Moreover, Rosewood falls within the much larger Coopertown suburb, a development being aggressively promoted by Dream Developments (formerly Dundee). That project, which is expected to be considerably larger than Dream’s Harbour Landing, falls so far outside of the city’s 300,000 population growth scenarios that it sprawls well outside of the city’s current borders.
When asked if adding a school to Rosewood Park would accelerate approvals for Coopertown, Mayor Michael Fougere replied, “It might. And they’ll have an application that will come forward. This is within the Coopertown area so that might well spur something on there, I don’t know that.”
But isn’t it questionable to build a new school on the very edge of the city in an area that won’t be built out for years to come?
“No area is a complete community until it is built. It just isn’t possible,” said Fougere during his address to council. “Harbour Landing wasn’t a complete community until it was built. So we see the plan for Rosewood, we see the plan that’s around the area that will be taking place soon, I hope.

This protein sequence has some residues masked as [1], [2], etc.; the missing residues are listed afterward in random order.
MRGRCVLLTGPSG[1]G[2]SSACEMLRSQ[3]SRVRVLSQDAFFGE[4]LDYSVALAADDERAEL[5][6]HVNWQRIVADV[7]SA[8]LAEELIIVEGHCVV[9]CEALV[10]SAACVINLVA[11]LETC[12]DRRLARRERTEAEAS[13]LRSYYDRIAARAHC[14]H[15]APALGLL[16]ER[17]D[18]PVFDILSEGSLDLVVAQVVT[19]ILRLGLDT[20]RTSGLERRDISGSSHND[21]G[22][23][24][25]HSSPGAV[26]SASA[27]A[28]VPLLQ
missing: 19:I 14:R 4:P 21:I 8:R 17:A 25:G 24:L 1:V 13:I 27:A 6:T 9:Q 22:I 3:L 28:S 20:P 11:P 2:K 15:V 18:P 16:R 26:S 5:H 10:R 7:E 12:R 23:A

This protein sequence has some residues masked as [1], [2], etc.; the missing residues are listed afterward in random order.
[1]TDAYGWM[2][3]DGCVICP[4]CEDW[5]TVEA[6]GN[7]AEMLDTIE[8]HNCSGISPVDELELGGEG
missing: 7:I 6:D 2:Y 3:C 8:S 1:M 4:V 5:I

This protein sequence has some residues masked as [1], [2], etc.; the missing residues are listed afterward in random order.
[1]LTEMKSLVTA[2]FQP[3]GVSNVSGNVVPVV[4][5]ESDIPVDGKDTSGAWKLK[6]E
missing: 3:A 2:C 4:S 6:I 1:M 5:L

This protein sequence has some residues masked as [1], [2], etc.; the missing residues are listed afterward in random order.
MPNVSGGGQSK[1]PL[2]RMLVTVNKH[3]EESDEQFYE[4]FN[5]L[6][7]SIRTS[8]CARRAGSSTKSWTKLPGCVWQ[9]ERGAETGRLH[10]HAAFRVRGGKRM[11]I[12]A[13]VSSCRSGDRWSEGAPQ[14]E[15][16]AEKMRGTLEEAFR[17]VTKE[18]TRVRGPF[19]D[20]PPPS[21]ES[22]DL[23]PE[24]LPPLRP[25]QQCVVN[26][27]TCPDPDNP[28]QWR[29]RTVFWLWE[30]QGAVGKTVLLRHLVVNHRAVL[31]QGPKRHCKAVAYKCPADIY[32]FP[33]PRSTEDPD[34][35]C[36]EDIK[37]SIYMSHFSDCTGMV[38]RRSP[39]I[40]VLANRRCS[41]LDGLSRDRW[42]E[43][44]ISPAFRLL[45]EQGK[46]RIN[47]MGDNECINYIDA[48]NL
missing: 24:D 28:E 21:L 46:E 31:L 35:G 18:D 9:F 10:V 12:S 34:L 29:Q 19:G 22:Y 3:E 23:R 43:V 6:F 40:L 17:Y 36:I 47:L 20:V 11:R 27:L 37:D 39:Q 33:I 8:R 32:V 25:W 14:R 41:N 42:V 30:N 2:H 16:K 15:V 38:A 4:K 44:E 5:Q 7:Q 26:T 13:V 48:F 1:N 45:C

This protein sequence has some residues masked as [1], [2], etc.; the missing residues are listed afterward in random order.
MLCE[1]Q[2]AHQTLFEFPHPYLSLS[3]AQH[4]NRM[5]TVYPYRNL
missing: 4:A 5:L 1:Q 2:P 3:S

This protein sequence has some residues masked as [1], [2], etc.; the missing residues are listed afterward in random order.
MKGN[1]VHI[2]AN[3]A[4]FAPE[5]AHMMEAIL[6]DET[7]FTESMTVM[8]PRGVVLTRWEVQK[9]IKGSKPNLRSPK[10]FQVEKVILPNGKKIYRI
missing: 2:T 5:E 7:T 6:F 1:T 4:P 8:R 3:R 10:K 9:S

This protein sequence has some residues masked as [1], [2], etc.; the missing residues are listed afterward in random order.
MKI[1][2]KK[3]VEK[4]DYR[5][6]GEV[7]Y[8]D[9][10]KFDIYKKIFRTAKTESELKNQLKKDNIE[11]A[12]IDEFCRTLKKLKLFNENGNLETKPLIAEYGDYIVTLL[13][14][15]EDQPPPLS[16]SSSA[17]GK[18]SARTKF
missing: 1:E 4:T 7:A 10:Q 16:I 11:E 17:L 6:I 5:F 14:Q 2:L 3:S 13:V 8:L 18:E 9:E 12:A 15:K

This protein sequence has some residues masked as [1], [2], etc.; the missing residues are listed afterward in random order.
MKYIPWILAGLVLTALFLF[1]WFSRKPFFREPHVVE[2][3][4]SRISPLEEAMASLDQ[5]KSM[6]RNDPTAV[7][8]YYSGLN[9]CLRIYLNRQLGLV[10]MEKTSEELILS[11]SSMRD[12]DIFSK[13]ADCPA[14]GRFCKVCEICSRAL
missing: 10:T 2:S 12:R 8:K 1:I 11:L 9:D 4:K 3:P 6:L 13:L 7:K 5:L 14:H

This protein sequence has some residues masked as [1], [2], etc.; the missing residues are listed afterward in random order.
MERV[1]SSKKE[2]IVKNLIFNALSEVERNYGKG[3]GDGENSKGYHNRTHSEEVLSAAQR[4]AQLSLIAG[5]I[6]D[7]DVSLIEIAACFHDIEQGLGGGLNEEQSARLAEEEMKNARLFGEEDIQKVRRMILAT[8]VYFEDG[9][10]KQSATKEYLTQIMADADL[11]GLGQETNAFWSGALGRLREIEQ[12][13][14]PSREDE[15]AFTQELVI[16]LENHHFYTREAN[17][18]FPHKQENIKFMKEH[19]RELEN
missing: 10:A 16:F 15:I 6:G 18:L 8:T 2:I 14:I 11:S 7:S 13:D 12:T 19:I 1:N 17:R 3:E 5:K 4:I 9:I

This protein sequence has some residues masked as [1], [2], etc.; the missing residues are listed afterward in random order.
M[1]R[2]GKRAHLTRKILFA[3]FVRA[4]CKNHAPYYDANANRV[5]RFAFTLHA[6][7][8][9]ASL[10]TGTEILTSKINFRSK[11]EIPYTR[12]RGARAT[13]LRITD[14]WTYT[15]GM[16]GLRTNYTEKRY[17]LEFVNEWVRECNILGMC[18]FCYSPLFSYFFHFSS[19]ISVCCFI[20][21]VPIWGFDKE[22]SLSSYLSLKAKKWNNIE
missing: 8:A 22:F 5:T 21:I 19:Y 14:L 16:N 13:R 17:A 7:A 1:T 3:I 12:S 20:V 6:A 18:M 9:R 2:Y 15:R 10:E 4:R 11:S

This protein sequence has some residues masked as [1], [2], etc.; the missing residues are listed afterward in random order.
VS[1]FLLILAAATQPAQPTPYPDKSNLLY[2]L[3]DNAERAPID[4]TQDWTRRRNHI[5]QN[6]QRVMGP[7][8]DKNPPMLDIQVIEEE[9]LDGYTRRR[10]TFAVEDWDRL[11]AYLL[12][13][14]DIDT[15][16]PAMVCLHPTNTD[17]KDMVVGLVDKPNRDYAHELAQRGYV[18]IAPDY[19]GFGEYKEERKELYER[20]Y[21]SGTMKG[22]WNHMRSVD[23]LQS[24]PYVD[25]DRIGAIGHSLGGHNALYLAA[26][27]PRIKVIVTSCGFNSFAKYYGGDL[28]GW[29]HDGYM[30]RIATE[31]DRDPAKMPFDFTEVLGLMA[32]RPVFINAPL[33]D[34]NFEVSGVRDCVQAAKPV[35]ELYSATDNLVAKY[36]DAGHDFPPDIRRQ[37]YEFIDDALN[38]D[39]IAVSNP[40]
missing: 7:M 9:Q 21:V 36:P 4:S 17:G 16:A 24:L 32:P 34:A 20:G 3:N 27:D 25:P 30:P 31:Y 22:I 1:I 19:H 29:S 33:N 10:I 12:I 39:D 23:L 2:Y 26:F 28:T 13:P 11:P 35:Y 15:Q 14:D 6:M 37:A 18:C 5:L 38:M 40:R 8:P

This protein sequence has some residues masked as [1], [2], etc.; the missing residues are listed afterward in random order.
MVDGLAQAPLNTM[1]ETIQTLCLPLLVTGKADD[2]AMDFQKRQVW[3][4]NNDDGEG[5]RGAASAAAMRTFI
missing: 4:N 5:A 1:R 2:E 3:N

“We can say it’s five, six, 10 years before we see full development. But the market decides that, not us. We set the rules of engagement but the market decides the timing and pace of all development,” said Fougere.
Chris Kailing, a local architect and cofounder of Regina Advocates for Design, says putting a school on the edge of the city might have made sense back during the height of the housing boom.
Now? He’s not so sure.
“If the city was still growing at a ridiculous rate it might not be a bad idea,” says Kailing. “But there’s the housing slowdown happening right now. And to sort of expect that these neighbourhoods are still going to grow at the speed that people were thinking they were going to grow at maybe two or three years ago…”